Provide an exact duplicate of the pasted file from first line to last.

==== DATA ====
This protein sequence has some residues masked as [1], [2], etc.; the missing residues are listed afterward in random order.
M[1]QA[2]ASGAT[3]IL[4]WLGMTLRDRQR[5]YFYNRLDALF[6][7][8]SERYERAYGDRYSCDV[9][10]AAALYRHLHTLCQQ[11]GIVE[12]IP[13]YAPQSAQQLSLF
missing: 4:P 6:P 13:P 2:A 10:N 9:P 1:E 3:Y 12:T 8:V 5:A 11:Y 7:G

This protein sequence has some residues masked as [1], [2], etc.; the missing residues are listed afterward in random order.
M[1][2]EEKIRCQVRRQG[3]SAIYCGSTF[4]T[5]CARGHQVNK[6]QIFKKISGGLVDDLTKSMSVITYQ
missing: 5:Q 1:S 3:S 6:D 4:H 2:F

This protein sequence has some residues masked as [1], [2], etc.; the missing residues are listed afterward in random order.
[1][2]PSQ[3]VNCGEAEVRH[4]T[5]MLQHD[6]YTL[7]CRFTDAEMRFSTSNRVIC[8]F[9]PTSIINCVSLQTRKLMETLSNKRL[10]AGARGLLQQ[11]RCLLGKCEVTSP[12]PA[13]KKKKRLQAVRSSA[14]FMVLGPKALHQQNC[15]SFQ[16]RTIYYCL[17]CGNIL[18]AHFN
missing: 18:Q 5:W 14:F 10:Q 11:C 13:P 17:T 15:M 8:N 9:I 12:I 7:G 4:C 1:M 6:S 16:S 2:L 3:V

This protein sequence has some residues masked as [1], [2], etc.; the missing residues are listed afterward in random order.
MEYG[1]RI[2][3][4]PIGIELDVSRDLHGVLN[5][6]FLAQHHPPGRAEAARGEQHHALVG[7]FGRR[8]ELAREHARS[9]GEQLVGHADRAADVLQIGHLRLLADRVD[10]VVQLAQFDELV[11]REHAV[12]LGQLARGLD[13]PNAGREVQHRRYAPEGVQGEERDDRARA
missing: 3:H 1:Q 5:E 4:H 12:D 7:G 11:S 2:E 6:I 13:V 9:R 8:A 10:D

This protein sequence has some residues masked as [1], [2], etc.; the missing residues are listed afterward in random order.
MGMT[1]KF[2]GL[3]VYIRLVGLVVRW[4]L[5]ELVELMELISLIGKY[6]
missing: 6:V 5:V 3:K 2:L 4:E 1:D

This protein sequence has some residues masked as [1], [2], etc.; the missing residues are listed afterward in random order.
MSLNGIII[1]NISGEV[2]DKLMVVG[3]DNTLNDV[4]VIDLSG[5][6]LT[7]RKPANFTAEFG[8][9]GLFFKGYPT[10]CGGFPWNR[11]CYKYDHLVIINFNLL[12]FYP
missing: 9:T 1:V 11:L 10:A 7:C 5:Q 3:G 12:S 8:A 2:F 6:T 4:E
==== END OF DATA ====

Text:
This protein sequence has some residues masked as [1], [2], etc.; the missing residues are listed afterward in random order.
M[1]QA[2]ASGAT[3]IL[4]WLGMTLRDRQR[5]YFYNRLDALF[6][7][8]SERYERAYGDRYSCDV[9][10]AAALYRHLHTLCQQ[11]GIVE[12]IP[13]YAPQSAQQLSLF
missing: 4:P 6:P 13:P 2:A 10:N 9:P 1:E 3:Y 12:T 8:V 5:A 11:Y 7:G

This protein sequence has some residues masked as [1], [2], etc.; the missing residues are listed afterward in random order.
M[1][2]EEKIRCQVRRQG[3]SAIYCGSTF[4]T[5]CARGHQVNK[6]QIFKKISGGLVDDLTKSMSVITYQ
missing: 5:Q 1:S 3:S 6:D 4:H 2:F

This protein sequence has some residues masked as [1], [2], etc.; the missing residues are listed afterward in random order.
[1][2]PSQ[3]VNCGEAEVRH[4]T[5]MLQHD[6]YTL[7]CRFTDAEMRFSTSNRVIC[8]F[9]PTSIINCVSLQTRKLMETLSNKRL[10]AGARGLLQQ[11]RCLLGKCEVTSP[12]PA[13]KKKKRLQAVRSSA[14]FMVLGPKALHQQNC[15]SFQ[16]RTIYYCL[17]CGNIL[18]AHFN
missing: 18:Q 5:W 14:F 10:Q 11:C 13:P 17:T 15:M 8:N 9:I 12:I 7:G 4:C 1:M 6:S 16:S 2:L 3:V

This protein sequence has some residues masked as [1], [2], etc.; the missing residues are listed afterward in random order.
MEYG[1]RI[2][3][4]PIGIELDVSRDLHGVLN[5][6]FLAQHHPPGRAEAARGEQHHALVG[7]FGRR[8]ELAREHARS[9]GEQLVGHADRAADVLQIGHLRLLADRVD[10]VVQLAQFDELV[11]REHAV[12]LGQLARGLD[13]PNAGREVQHRRYAPEGVQGEERDDRARA
missing: 3:H 1:Q 5:E 4:H 12:D 7:G 11:S 2:E 6:I 13:V 9:R 8:A 10:D

This protein sequence has some residues masked as [1], [2], etc.; the missing residues are listed afterward in random order.
MGMT[1]KF[2]GL[3]VYIRLVGLVVRW[4]L[5]ELVELMELISLIGKY[6]
missing: 6:V 5:V 3:K 2:L 4:E 1:D

This protein sequence has some residues masked as [1], [2], etc.; the missing residues are listed afterward in random order.
MSLNGIII[1]NISGEV[2]DKLMVVG[3]DNTLNDV[4]VIDLSG[5][6]LT[7]RKPANFTAEFG[8][9]GLFFKGYPT[10]CGGFPWNR[11]CYKYDHLVIINFNLL[12]FYP
missing: 9:T 1:V 11:L 10:A 7:C 5:Q 3:G 12:S 8:A 2:F 6:T 4:E